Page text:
As in California, Louisiana, and Washington, all candidates now run on the same ballot regardless of party affiliation. Instead of the top two candidates going forward to November’s contest, though, it will be the top four. This applies to all statewide races. Also, ranked-choice voting is now the norm, and as such, voters order the candidates from their most preferred to their least. So what does this mean for the House, Senate, and gubernatorial contenders?
The Murkowski Maneuver
Of the seven GOP senators who voted to impeach Donald Trump, only Lisa Murkowski is facing the electorate in this cycle. The 45th president backed former Alaska Department of Administration Commissioner Kelly Tshibaka to take the seat.
With 52% of the estimated vote counted, Murkowski has a slim lead over Tshibaka, 42.7% to 41.4% – a difference of roughly 1,600 votes. The third and fourth place finishers, Patricia Chesbro (D) and Buzz Kelley (R) have 6.6% and 2.2%, respectively. The close margin between the top two contenders means that it matters to whom Alaskans have granted their second choice placement. That a Republican will prevail is a foregone conclusion, but will Democrat voters give their second choice to the incumbent or to a Trump-backed challenger?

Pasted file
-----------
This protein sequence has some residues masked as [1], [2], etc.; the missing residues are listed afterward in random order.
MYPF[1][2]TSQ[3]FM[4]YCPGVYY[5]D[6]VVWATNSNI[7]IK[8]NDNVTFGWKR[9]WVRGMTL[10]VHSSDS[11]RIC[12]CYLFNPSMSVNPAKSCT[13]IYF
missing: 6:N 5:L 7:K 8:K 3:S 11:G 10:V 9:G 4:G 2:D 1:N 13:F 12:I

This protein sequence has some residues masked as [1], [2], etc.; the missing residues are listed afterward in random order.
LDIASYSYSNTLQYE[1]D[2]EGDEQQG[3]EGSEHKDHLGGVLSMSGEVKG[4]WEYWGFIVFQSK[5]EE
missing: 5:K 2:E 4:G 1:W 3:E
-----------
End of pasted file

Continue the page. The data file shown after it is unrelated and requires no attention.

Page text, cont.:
Close races are a staple part of Murkowski’s political career; she is the first candidate to ever win three US Senate elections with pluralities but no majorities. She may well extend this historic record in November.
Can Palin Persist?
Making a re-entry to Alaska’s political stage is former Republican Governor Sarah Palin. She is hoping to both take on the remainder of the late Rep. Don Young’s term and be in a position to hold on to the seat in the November election. If no candidate secures more than 50% of the vote, ranked-choice voting begins.
Based on 60 plus percent of the vote being counted, the numbers so far give the lead to Democrat hopeful Mary Peltola on 34.8%, followed by Palin on 31.7%, third place for fellow GOPer Nick Begich on 27.1%, and fourth place so far is also a Republican, Tara Sweeney, who has 3.4%. Due to two reasonably popular GOP candidates, no contender looks likely to break the magic 50%, meaning second and third-choice votes will make a difference.
Despite the internet excitement surrounding Peltola’s early lead, political watchers should be asking themselves two questions. First, how likely are Begich supporters to list a Democrat as their second-place choice? And, will Democrats place Begich second to stop a Trump-endorsed Palin from making a political comeback? If the answer to the first question is “not very,” then Palin will likely win. If the answer to the second question is “probably,” then Peltola actually has a chance of winning.
Latest Primary Results Paint a Stark Picture
Once again, the influence of Donald Trump, and more specifically the America First movement, is being felt across the country. It is becoming clear that large numbers of Republican primary voters are unwilling to back the more establishment candidate and are opting for a continuation of the 2016 political earthquake. At least for now, the Cheney dynasty is done, and it will take more than a little luck for Murkowski to retain her seat. The anticipated red wave may not be of tsunami proportions, but the writing is, either way, on the wall: Republican voters, win or lose, are committed to changing the very nature of their party.